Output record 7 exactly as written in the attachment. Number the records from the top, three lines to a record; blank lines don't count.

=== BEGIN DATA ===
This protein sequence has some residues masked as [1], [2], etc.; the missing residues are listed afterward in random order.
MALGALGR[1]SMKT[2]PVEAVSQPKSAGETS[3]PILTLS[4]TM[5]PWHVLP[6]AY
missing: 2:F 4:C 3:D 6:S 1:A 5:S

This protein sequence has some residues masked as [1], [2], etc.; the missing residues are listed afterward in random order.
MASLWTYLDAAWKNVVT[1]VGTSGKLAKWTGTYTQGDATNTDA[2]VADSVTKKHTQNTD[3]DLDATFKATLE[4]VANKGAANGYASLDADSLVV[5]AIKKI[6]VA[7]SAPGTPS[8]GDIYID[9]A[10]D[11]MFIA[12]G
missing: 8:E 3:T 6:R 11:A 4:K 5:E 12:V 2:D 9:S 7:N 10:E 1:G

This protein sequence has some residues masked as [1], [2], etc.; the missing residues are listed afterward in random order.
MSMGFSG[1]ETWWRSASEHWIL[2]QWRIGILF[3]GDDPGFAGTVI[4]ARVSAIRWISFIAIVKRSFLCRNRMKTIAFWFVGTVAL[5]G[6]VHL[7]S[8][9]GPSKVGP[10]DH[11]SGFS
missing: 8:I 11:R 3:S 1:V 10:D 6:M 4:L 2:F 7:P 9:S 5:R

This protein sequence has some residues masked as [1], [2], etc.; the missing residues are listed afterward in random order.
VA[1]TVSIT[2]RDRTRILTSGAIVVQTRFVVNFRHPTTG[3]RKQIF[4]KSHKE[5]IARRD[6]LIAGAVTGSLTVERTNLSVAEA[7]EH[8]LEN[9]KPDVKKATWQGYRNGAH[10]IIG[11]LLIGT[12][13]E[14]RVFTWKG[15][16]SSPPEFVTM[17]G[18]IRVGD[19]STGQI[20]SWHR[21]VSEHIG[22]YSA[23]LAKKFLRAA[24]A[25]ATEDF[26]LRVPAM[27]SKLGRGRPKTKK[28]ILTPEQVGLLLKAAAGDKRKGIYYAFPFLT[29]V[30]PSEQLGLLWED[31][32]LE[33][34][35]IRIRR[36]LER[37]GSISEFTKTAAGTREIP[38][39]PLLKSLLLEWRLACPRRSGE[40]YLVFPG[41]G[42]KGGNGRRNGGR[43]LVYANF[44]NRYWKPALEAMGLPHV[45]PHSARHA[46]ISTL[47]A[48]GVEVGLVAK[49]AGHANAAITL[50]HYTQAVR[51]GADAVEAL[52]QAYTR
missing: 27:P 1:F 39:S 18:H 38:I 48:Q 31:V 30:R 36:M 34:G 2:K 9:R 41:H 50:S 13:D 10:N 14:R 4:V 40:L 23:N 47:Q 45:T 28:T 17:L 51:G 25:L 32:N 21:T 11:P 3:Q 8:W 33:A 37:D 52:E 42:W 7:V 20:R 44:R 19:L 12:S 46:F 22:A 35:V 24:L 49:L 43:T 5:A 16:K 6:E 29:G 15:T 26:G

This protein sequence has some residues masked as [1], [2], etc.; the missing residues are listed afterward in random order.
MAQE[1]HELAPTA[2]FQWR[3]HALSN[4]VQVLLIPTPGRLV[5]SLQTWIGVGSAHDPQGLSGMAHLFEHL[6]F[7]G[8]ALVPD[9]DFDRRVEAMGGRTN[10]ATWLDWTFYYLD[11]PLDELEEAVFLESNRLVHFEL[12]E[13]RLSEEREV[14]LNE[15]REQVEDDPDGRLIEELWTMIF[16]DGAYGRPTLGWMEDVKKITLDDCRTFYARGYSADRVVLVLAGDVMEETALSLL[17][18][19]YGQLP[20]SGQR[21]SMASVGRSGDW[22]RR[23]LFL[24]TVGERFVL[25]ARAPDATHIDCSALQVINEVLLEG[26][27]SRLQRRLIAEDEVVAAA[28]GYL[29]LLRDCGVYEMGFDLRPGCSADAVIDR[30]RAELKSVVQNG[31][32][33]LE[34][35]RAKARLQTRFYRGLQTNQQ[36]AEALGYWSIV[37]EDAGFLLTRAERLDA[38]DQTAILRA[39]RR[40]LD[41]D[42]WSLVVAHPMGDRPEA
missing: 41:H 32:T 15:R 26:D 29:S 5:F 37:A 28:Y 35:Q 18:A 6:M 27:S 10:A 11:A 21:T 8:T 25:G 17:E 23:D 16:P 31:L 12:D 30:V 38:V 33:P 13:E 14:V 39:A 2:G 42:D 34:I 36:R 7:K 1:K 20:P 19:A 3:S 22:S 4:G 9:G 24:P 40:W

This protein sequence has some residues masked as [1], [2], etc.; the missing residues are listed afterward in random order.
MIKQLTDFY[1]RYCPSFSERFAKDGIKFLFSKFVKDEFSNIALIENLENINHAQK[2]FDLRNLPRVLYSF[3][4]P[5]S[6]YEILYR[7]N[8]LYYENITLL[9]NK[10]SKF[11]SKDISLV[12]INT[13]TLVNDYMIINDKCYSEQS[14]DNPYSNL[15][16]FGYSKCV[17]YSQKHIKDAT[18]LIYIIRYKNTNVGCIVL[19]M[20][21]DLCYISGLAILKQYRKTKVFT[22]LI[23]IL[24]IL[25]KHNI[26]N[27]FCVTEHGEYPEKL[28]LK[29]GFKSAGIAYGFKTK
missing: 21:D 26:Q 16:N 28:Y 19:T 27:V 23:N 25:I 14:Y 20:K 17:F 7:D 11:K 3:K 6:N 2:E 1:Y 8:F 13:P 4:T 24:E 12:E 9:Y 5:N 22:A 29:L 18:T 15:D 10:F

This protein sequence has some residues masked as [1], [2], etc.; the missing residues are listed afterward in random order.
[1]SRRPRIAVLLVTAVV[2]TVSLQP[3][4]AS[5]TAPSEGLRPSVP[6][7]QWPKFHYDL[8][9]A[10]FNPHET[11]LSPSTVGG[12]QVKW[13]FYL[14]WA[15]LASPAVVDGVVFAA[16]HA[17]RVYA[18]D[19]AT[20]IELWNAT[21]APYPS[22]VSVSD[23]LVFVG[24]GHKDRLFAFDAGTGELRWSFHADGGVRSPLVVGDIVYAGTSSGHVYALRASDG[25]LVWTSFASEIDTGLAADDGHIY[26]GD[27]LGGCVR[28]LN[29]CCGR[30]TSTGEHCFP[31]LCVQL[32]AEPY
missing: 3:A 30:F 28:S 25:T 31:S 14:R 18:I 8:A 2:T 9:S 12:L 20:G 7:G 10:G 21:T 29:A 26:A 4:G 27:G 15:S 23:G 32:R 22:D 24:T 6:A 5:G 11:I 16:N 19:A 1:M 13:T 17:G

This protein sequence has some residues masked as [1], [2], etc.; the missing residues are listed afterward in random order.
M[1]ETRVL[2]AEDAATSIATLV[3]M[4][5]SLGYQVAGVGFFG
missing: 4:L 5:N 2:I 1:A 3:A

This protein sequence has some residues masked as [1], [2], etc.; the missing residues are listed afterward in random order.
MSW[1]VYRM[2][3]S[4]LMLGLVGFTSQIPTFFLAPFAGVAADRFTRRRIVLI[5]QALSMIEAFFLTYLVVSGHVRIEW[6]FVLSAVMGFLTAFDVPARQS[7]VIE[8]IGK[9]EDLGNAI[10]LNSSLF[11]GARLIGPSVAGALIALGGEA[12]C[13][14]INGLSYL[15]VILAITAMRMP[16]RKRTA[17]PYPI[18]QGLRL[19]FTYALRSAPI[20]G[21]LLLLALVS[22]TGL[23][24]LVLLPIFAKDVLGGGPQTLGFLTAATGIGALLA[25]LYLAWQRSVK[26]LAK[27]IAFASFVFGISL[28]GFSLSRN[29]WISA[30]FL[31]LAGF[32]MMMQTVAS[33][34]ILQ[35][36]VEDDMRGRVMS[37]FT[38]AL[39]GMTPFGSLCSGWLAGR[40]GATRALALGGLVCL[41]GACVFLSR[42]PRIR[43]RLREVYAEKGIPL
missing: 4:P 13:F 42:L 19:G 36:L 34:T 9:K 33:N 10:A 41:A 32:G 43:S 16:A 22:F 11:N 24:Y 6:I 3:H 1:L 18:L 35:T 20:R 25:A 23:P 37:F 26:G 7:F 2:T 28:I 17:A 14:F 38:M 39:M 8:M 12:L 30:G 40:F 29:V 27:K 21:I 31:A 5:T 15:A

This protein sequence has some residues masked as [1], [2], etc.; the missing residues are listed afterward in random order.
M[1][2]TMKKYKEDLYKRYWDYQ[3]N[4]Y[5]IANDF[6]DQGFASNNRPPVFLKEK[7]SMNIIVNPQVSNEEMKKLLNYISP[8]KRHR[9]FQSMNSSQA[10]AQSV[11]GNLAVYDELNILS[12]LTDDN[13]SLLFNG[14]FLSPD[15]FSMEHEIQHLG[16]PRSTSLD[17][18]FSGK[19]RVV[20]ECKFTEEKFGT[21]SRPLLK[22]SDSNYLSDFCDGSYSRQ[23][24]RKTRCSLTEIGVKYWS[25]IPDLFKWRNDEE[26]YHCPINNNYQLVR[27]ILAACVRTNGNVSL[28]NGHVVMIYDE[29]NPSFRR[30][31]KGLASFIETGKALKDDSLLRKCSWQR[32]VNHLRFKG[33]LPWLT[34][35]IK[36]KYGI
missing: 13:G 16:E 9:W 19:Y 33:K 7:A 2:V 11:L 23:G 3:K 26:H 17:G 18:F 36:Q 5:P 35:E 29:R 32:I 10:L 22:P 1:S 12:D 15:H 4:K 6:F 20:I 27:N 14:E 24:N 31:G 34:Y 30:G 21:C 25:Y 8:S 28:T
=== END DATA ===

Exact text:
This protein sequence has some residues masked as [1], [2], etc.; the missing residues are listed afterward in random order.
[1]SRRPRIAVLLVTAVV[2]TVSLQP[3][4]AS[5]TAPSEGLRPSVP[6][7]QWPKFHYDL[8][9]A[10]FNPHET[11]LSPSTVGG[12]QVKW[13]FYL[14]WA[15]LASPAVVDGVVFAA[16]HA[17]RVYA[18]D[19]AT[20]IELWNAT[21]APYPS[22]VSVSD[23]LVFVG[24]GHKDRLFAFDAGTGELRWSFHADGGVRSPLVVGDIVYAGTSSGHVYALRASDG[25]LVWTSFASEIDTGLAADDGHIY[26]GD[27]LGGCVR[28]LN[29]CCGR[30]TSTGEHCFP[31]LCVQL[32]AEPY
missing: 3:A 30:F 28:S 25:T 31:S 14:R 18:I 8:A 2:T 9:S 12:L 20:G 7:G 10:G 21:T 29:A 26:A 4:G 27:G 15:S 23:G 32:R 22:D 24:T 6:A 5:G 11:I 16:N 19:A 1:M 13:T 17:G